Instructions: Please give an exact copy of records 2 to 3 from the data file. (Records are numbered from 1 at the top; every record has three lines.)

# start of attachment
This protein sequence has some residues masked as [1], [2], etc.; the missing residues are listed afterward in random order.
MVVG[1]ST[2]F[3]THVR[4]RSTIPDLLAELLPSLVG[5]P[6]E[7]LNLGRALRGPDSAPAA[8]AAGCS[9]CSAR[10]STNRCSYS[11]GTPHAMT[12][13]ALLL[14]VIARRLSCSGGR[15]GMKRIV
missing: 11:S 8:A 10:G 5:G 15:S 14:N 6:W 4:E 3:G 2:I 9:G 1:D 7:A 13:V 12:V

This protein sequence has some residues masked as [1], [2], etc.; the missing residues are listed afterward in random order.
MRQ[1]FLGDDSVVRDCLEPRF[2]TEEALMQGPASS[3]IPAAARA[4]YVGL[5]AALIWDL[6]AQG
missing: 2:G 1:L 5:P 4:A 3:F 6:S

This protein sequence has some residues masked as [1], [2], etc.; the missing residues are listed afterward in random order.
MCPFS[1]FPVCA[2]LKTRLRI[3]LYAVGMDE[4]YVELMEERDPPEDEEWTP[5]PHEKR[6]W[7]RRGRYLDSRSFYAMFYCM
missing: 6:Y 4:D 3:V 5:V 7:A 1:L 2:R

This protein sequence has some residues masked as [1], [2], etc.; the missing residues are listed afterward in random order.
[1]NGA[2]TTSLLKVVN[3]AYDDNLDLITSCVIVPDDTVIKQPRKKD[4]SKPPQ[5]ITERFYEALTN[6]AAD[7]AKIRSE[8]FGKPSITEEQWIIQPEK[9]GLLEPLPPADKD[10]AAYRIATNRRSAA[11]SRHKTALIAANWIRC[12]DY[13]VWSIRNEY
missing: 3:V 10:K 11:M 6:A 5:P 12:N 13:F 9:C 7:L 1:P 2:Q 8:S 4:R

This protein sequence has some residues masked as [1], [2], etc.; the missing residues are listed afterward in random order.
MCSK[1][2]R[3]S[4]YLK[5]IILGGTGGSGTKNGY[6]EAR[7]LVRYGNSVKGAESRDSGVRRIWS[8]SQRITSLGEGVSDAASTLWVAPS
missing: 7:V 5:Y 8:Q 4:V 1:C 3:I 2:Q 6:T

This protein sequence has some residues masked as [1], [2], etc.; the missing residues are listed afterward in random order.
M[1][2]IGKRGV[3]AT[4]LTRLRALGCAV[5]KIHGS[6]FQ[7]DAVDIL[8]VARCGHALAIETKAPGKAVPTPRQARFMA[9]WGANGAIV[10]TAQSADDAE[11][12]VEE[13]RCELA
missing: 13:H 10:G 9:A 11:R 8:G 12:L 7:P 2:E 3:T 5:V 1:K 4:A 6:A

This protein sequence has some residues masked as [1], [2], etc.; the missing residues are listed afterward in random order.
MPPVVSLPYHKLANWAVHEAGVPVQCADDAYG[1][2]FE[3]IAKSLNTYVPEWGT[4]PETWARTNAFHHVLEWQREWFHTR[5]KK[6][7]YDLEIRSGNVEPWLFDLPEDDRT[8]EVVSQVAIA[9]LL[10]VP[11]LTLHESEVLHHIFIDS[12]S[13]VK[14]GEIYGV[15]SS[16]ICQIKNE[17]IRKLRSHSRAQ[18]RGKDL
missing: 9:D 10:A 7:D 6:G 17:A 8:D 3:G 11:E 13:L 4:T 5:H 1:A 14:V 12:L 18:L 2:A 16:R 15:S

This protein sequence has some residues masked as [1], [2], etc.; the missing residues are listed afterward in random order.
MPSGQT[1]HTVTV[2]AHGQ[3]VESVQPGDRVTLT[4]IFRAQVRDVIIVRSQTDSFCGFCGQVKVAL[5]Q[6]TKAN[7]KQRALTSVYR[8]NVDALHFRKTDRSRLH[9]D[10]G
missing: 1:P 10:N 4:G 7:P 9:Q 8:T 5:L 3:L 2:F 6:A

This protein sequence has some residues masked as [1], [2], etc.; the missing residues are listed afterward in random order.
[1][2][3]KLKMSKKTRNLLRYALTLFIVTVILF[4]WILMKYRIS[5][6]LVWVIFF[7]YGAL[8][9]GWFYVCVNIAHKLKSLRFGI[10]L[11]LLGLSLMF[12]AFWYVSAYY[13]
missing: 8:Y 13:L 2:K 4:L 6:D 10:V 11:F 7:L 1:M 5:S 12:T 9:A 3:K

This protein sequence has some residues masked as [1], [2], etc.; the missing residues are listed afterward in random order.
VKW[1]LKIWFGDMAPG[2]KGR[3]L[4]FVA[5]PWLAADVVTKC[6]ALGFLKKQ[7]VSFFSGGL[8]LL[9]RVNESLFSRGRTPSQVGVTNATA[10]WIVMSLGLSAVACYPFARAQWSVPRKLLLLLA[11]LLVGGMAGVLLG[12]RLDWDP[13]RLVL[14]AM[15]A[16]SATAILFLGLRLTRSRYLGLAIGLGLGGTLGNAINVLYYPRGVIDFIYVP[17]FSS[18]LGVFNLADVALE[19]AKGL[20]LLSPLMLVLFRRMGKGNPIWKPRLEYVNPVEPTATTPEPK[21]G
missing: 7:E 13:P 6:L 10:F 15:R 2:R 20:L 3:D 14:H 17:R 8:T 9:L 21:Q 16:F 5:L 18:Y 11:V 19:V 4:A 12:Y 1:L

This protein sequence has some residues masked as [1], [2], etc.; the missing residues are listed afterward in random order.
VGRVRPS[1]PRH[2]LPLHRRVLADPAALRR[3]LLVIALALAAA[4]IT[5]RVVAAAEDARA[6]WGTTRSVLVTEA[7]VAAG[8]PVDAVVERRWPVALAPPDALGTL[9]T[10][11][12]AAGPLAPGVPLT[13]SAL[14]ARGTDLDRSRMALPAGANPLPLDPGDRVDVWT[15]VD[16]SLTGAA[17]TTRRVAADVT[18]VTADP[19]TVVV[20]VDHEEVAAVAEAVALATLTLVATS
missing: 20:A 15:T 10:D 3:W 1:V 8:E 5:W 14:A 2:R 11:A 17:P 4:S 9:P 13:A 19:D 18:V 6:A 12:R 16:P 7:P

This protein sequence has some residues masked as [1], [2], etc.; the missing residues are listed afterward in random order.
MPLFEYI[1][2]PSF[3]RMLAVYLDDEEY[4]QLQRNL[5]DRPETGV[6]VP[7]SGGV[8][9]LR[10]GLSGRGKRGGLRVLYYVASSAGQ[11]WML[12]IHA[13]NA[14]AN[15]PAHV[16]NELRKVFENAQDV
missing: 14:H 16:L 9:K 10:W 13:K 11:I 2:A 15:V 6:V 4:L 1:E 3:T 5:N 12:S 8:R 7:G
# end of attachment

This protein sequence has some residues masked as [1], [2], etc.; the missing residues are listed afterward in random order.
MRQ[1]FLGDDSVVRDCLEPRF[2]TEEALMQGPASS[3]IPAAARA[4]YVGL[5]AALIWDL[6]AQG
missing: 2:G 1:L 5:P 4:A 3:F 6:S

This protein sequence has some residues masked as [1], [2], etc.; the missing residues are listed afterward in random order.
MCPFS[1]FPVCA[2]LKTRLRI[3]LYAVGMDE[4]YVELMEERDPPEDEEWTP[5]PHEKR[6]W[7]RRGRYLDSRSFYAMFYCM
missing: 6:Y 4:D 3:V 5:V 7:A 1:L 2:R